Remember when I mentioned HGTV a moment ago? I hope it didn't sound like I wasn't impressed by the designers who entertain me each night while I watch my boyfriend fall asleep on the couch at 8pm. I have a thing for quite a few of the designers on this network but one that really fits the bill is Jillian Harris. You might remember Jillian from a little show called The Bachelorette, but I remember her for her design prowess and magnetic personality. Jillian has impressed me time and time again with her reveals to clients while working with budgets which are slowly eaten away by all of the 'behind the wall' issues. When left with the short end of the stick, she still turns out incredible design that leaves many clients saying 'love it' instead of 'list it.'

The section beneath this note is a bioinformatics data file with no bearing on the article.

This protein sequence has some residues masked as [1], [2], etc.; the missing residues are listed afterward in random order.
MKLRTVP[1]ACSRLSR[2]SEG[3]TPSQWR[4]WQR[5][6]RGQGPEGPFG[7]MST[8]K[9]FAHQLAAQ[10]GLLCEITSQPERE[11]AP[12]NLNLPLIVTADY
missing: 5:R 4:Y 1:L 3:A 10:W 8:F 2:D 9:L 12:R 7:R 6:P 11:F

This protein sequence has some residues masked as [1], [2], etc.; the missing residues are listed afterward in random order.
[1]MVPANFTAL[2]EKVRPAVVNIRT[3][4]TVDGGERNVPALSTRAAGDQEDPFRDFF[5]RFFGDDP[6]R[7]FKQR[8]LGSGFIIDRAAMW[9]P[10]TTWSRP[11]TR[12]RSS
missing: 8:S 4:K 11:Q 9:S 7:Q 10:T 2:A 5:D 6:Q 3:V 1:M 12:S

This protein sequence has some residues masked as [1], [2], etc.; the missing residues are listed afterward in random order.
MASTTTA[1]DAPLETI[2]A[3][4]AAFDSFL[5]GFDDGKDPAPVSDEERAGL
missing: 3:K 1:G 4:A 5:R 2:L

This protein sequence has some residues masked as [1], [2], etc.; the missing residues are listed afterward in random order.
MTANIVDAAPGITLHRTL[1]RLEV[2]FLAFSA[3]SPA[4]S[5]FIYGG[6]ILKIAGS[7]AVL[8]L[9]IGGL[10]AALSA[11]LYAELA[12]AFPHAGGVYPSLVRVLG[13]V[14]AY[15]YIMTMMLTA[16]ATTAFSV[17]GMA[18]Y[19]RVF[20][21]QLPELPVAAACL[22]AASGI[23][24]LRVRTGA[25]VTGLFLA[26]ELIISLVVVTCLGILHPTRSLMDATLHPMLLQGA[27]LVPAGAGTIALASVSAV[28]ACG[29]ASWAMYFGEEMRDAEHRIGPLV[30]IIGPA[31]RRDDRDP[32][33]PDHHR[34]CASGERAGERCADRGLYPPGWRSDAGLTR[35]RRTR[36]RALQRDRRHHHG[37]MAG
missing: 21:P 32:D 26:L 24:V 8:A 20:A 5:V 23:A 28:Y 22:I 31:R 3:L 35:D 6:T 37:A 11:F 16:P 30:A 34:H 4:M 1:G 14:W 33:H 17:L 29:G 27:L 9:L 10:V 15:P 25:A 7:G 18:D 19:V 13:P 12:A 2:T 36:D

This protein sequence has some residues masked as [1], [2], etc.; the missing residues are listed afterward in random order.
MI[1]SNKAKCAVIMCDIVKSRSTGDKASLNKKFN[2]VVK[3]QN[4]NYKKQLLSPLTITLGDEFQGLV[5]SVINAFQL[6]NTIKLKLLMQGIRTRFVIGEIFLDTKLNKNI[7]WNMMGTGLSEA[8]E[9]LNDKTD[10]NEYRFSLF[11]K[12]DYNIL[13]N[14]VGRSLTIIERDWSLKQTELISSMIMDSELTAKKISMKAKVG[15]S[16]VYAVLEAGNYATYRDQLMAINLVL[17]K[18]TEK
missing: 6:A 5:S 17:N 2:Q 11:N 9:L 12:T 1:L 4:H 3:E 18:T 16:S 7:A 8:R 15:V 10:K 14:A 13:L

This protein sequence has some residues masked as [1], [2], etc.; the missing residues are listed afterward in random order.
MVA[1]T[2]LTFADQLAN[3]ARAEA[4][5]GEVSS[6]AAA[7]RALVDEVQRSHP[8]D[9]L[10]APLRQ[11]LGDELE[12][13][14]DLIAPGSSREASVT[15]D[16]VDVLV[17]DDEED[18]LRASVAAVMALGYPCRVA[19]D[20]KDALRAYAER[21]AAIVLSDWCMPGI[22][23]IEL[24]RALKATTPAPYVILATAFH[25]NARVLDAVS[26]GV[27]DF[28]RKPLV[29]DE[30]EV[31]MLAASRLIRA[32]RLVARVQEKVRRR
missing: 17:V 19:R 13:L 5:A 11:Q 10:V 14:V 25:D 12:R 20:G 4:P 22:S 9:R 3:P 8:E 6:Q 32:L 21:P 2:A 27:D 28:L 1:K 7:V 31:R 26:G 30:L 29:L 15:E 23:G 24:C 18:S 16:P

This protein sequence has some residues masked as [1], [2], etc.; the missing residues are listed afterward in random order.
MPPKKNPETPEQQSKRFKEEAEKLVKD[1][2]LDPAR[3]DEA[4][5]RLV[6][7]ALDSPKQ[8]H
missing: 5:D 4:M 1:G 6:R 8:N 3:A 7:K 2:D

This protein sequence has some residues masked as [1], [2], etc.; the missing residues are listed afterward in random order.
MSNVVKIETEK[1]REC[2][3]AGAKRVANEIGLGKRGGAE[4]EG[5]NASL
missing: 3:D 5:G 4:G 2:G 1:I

Jillian attended BCIT from 2007-2008 and received a Diploma in Interior Design. While it was tough to find the exact cost for attending BCIT, I was able to do the math and determine an estimated cost for the Certificate of Design which rounds out to around $9,500. You must have the Certificate of Design before you can receive your Diploma in Interior Design at BCIT, but this should give a good idea of the general cost for this school and degree. It seems before attending BCIT and a bit after receiving her diploma, Jillian worked as an Interior Designer and Project Manager while also simultaneously starting her own design firm in 2007. Jillian has a full plate, but it really seems like she has found a great balance between her own clients, the show and running her site. Jillian has found a way to become a well known designer after spending only a year or so in design school. This makes me wonder, what skills did Jillian take away from her time in school that helped elevate her experience? Could she have done it all without that time in school? Is her reputation alone enough for clients to trust her or did she feel she needed the diploma to be relevant in the design world? I've always been inquisitive...